The five-day conference attracted 2,400 health professions educators, 300 students and approximately 400 attendees from the United States. Dr. Klamen’s projects for AMEE involved student perspectives, so Moore and Bandler contributed personal experiences to the presentations. The SIU group hosted an interactive 90-minute workshop on the methodologies used for teaching and assessing clinical reasoning. Bandler provided context on how SIU School of Medicine’s use of a diagnostic justification questionnaire in the standardized patient exam has proven both insightful and effective.
Moore gave a presentation on SIU’s curriculum, its transition to pass-fail and the ending of shelf exams for the third-year rotations. The positive results from these alterations were again shared from the student’s angle. “The room was 95 percent educators,” he says. “I think the audience at these can be skeptical when it’s an educator telling another educator ‘this is what you need to do.’ It may all look good on paper, but what does it really mean? I could explain how the data may seem similar numerically, but the outcomes are much richer for us students.”
The cachet of being a representative from SIU School of Medicine carries some distinction at AMEE gatherings. Other guests sometimes acknowledged the ‘stellar’ status of the institution. The students found the extra attention flattering, yet slightly odd. “Here in the United States we don’t get as much recognition for how innovative we are in medical education,” Bandler says. “But in this international environment in Lyon, around some of the most famous medical educators in the world, it’s a different story.”
“Dr. Klamen was introducing us to people, to help us network, and she’s like a celebrity — everyone knows her. She has come up with all these provocative ideas that at first may be controversial but over time they’ve caught on.”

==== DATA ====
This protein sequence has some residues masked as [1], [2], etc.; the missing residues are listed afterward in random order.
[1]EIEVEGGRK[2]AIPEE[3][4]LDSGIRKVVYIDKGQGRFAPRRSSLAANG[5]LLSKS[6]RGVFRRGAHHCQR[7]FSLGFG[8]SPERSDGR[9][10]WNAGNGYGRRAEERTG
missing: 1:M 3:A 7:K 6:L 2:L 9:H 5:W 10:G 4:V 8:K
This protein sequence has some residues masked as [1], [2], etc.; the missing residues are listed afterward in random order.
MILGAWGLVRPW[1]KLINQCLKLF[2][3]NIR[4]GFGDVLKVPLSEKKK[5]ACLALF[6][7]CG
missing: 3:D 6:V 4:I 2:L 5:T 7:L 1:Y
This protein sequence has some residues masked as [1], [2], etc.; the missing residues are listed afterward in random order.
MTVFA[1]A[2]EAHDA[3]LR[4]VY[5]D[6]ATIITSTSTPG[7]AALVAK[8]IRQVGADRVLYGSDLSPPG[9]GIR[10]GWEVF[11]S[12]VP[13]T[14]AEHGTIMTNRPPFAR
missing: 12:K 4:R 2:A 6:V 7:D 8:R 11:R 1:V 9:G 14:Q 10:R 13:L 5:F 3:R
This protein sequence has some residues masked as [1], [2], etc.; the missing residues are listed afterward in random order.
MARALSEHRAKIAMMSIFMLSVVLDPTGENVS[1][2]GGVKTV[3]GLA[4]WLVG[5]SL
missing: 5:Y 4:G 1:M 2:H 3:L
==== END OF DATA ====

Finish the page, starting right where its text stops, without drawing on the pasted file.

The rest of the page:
"We had to go all the way to France to realize how unique SIU is,” Bandler says.
Moore agrees. “Talking to residents at the conference and hearing their stories, I don’t think I understood how competitive other schools were in things like research or grading.
They’re constantly struggling to set themselves apart. It’s not something we have to think about at SIU."
While the school’s size may make it less prominent on the national radar, it excels when using other measurements.
“I’ve got 75 classmates. Knowing everyone keeps us close,” he says. “Even if we don’t hang out together, we can have conversations. Everyone is a resource for you; they’re willing to stop and take 5 minutes to share what they know. At the U of I there were 10,000 freshmen in my class, the complete opposite of the tight community atmosphere I was familiar with in Tremont – and what we have here,” he says.
Bandler also sees distinct selling points across academic categories. She told residency interviewers that SIU’s programmatic assessment format helped to keep her motivated.
“I wasn’t studying to get the best grade. I was studying to better understand the information. I see my peers not as competition, but as collaborators, a part of a team, which is a highly desirable trait in a resident.”
The crowds at the conference and in scenic Lyon (pop. 1,750,000) didn’t intimidate the learners either. When afternoons were free, they took to walking through the city and hopping on the occasional municipal bus. They toured cathedrals, museums, neighborhoods, an ancient Roman amphitheater near the city center and did some shopping.
And there was eating. Lyon is famous for cuisine, with the highest number of Michelin-starred restaurants per capita in France. However, the SIU group’s efforts to book dinner reservations were complicated by the conference’s timing. August is the national vacation month in France, so many of the desired destinations were closed.
Still, they were able to find plenty of culinary treasures at meals out, and in. The chocolate croissants and espresso at the hotel’s complimentary breakfast buffet received rave reviews.
Asked about wine, both students deferred to other famous French fare as their favorites.
“I ate so much cheese while I was there, it was silly,” Bandler says.
Moore brought home four loaves of French bread in his luggage. “They traveled remarkably well. I still have one left in my freezer,” he says.